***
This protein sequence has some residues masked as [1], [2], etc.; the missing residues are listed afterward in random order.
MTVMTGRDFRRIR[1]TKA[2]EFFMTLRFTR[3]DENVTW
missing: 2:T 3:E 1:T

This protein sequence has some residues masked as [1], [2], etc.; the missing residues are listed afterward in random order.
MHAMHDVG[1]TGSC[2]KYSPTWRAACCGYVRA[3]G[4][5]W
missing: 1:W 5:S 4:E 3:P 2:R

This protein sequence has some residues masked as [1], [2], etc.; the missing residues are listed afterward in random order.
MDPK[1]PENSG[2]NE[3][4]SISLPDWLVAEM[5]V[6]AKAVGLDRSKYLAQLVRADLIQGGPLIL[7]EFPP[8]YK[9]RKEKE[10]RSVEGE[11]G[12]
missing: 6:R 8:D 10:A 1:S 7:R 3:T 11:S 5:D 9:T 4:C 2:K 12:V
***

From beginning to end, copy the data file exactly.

This protein sequence has some residues masked as [1], [2], etc.; the missing residues are listed afterward in random order.
MTVMTGRDFRRIR[1]TKA[2]EFFMTLRFTR[3]DENVTW
missing: 2:T 3:E 1:T

This protein sequence has some residues masked as [1], [2], etc.; the missing residues are listed afterward in random order.
MHAMHDVG[1]TGSC[2]KYSPTWRAACCGYVRA[3]G[4][5]W
missing: 1:W 5:S 4:E 3:P 2:R

This protein sequence has some residues masked as [1], [2], etc.; the missing residues are listed afterward in random order.
MDPK[1]PENSG[2]NE[3][4]SISLPDWLVAEM[5]V[6]AKAVGLDRSKYLAQLVRADLIQGGPLIL[7]EFPP[8]YK[9]RKEKE[10]RSVEGE[11]G[12]
missing: 6:R 8:D 10:A 1:S 7:R 3:T 11:S 5:D 9:T 4:C 2:K 12:V